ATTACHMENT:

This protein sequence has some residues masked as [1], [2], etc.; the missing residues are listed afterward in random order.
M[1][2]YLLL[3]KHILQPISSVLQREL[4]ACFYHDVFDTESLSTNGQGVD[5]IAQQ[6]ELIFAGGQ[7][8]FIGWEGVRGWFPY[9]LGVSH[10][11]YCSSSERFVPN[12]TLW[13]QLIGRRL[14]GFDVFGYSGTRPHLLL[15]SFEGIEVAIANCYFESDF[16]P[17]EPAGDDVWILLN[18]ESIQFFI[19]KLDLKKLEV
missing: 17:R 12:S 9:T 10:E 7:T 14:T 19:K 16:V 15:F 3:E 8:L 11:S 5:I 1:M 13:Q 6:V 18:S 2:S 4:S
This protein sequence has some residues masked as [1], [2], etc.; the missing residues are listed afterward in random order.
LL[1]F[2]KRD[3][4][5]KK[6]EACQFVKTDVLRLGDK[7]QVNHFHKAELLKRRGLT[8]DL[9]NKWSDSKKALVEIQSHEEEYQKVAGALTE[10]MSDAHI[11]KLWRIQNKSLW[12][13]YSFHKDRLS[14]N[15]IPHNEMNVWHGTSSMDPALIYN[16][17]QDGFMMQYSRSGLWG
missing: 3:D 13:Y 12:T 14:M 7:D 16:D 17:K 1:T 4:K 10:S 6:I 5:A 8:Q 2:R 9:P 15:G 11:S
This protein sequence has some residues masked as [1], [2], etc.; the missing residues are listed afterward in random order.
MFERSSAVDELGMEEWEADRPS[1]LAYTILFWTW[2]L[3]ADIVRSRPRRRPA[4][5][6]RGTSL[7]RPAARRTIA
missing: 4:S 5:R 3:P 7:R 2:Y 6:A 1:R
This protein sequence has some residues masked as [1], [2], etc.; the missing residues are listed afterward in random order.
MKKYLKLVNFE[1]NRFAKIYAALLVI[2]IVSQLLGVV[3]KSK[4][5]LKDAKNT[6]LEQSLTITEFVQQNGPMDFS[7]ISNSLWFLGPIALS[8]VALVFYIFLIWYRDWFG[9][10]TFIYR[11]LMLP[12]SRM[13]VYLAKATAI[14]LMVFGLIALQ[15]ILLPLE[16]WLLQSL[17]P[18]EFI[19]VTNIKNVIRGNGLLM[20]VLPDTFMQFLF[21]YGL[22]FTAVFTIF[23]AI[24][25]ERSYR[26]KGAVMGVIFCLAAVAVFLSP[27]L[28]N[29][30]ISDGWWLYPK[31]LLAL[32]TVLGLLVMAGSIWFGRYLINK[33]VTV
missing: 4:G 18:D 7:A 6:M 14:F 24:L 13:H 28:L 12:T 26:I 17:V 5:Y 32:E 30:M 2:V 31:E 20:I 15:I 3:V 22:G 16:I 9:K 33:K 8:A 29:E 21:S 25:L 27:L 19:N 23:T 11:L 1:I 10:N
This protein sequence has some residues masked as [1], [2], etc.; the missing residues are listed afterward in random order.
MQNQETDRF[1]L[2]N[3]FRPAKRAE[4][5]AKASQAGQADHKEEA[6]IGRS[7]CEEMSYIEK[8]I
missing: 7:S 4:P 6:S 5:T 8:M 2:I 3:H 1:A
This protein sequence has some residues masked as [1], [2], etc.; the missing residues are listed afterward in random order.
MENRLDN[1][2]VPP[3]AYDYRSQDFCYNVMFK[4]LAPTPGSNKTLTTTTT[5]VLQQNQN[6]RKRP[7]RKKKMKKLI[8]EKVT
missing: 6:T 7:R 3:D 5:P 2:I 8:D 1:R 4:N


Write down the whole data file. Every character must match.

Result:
This protein sequence has some residues masked as [1], [2], etc.; the missing residues are listed afterward in random order.
M[1][2]YLLL[3]KHILQPISSVLQREL[4]ACFYHDVFDTESLSTNGQGVD[5]IAQQ[6]ELIFAGGQ[7][8]FIGWEGVRGWFPY[9]LGVSH[10][11]YCSSSERFVPN[12]TLW[13]QLIGRRL[14]GFDVFGYSGTRPHLLL[15]SFEGIEVAIANCYFESDF[16]P[17]EPAGDDVWILLN[18]ESIQFFI[19]KLDLKKLEV
missing: 17:R 12:S 9:T 10:E 7:T 14:T 19:K 16:V 15:F 3:E 8:L 11:S 5:I 1:M 13:Q 6:V 18:S 2:S 4:S
This protein sequence has some residues masked as [1], [2], etc.; the missing residues are listed afterward in random order.
LL[1]F[2]KRD[3][4][5]KK[6]EACQFVKTDVLRLGDK[7]QVNHFHKAELLKRRGLT[8]DL[9]NKWSDSKKALVEIQSHEEEYQKVAGALTE[10]MSDAHI[11]KLWRIQNKSLW[12][13]YSFHKDRLS[14]N[15]IPHNEMNVWHGTSSMDPALIYN[16][17]QDGFMMQYSRSGLWG
missing: 3:D 13:Y 12:T 14:M 7:D 16:D 17:K 1:T 4:K 10:S 6:I 5:A 8:Q 2:R 9:P 15:G 11:S
This protein sequence has some residues masked as [1], [2], etc.; the missing residues are listed afterward in random order.
MFERSSAVDELGMEEWEADRPS[1]LAYTILFWTW[2]L[3]ADIVRSRPRRRPA[4][5][6]RGTSL[7]RPAARRTIA
missing: 4:S 5:R 3:P 7:R 2:Y 6:A 1:R
This protein sequence has some residues masked as [1], [2], etc.; the missing residues are listed afterward in random order.
MKKYLKLVNFE[1]NRFAKIYAALLVI[2]IVSQLLGVV[3]KSK[4][5]LKDAKNT[6]LEQSLTITEFVQQNGPMDFS[7]ISNSLWFLGPIALS[8]VALVFYIFLIWYRDWFG[9][10]TFIYR[11]LMLP[12]SRM[13]VYLAKATAI[14]LMVFGLIALQ[15]ILLPLE[16]WLLQSL[17]P[18]EFI[19]VTNIKNVIRGNGLLM[20]VLPDTFMQFLF[21]YGL[22]FTAVFTIF[23]AI[24][25]ERSYR[26]KGAVMGVIFCLAAVAVFLSP[27]L[28]N[29][30]ISDGWWLYPK[31]LLAL[32]TVLGLLVMAGSIWFGRYLINK[33]VTV
missing: 4:G 18:D 7:A 6:M 14:F 24:L 13:H 28:L 12:T 26:I 17:V 5:Y 32:E 30:M 2:V 31:E 20:I 15:I 3:V 22:G 16:I 9:K 33:K 8:A 29:E 21:S 25:L 27:L 19:N 23:T 11:L 1:I 10:N
This protein sequence has some residues masked as [1], [2], etc.; the missing residues are listed afterward in random order.
MQNQETDRF[1]L[2]N[3]FRPAKRAE[4][5]AKASQAGQADHKEEA[6]IGRS[7]CEEMSYIEK[8]I
missing: 7:S 4:P 6:S 5:T 8:M 2:I 3:H 1:A
This protein sequence has some residues masked as [1], [2], etc.; the missing residues are listed afterward in random order.
MENRLDN[1][2]VPP[3]AYDYRSQDFCYNVMFK[4]LAPTPGSNKTLTTTTT[5]VLQQNQN[6]RKRP[7]RKKKMKKLI[8]EKVT
missing: 6:T 7:R 3:D 5:P 2:I 8:D 1:R 4:N